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Old 20th May 2008, 07:13 PM   #5
badman is offline badman  United States
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Default where possible, it's best to pattern-match

Always best to pattern match as much as possible, to get consistent power response. This means horns with horns, direct with direct, dipole with dipole, etc. Sometimes you can mix and match, like a midrange/treble horn matched to a 12" or 15" that's already beaming. This is possible because the beamwidth tapers as the 12" or 15" becomes directional, but does so slowly, rather than an abrupt transition at the crossover freq.

Another (becoming more common) combination that has some promise is dipole at lower frequencies and directional (horns, waveguides) in the higher frequencies where horns are more modest sized. This saves you the need for huge enclosures.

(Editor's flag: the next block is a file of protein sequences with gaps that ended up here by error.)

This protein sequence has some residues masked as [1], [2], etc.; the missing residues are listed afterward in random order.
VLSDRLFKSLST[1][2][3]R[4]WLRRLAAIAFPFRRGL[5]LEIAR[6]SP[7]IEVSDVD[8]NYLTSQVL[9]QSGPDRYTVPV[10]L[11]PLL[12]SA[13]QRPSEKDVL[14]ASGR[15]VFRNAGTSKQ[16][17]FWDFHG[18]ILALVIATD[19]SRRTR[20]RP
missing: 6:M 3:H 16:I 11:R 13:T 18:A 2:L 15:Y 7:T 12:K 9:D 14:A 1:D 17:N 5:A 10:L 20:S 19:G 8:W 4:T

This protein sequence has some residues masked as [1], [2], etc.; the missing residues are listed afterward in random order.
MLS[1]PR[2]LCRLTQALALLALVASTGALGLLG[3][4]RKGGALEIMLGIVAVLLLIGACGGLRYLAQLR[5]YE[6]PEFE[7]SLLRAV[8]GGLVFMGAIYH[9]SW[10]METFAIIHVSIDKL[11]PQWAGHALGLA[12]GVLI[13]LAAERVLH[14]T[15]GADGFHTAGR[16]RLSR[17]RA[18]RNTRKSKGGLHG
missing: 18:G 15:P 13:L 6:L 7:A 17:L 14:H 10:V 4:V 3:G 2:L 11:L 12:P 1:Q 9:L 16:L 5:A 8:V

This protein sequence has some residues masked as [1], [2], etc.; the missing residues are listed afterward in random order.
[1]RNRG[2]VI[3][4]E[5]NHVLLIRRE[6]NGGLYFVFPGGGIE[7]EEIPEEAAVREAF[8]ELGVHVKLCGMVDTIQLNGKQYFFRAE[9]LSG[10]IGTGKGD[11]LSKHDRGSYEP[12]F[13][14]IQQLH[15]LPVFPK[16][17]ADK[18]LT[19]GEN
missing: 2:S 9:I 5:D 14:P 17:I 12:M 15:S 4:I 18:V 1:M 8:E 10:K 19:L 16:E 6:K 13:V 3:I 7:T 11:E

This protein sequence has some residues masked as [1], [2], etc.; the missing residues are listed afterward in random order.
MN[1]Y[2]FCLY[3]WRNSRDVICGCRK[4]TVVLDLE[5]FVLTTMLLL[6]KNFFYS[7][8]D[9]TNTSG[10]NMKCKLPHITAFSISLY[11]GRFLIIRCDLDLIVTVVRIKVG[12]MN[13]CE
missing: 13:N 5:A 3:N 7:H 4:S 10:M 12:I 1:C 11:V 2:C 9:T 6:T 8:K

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Old 20th May 2008, 07:44 PM   #6
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Hi Magnus,

Only your ears can provide the final dipole vs. monopole answer, but you can avoid mistakes and do-overs if you can find local audio stores or friends that have dipole line sources like Magnepan or Apogee, mixed monopole bass and dipole ribbon tweeter like DALI MegaLine, monopole bass and planars like VMPS or kits that follow Jim Griffin's line array design rules. The easiest DIY might be copying a well reviewed closed box Jim Griffin line array design using planar tweeters.

http://www.audiocircle.com/circles/i...hp?board=127.0

http://www.audioroundtable.com/misc/nflawp.pdf

http://audioroundtable.com/ArraySpeakers/

If you DIY a monopole ribbon tweeter, you will need to have extensive rear sound absorption material to keep the rear waves from reflecting back upon the ribbon foil..

If you DIY a dipole ribbon tweeter, a full 3-way dipole line array design would match the best products.
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Old 21st May 2008, 01:20 AM   #7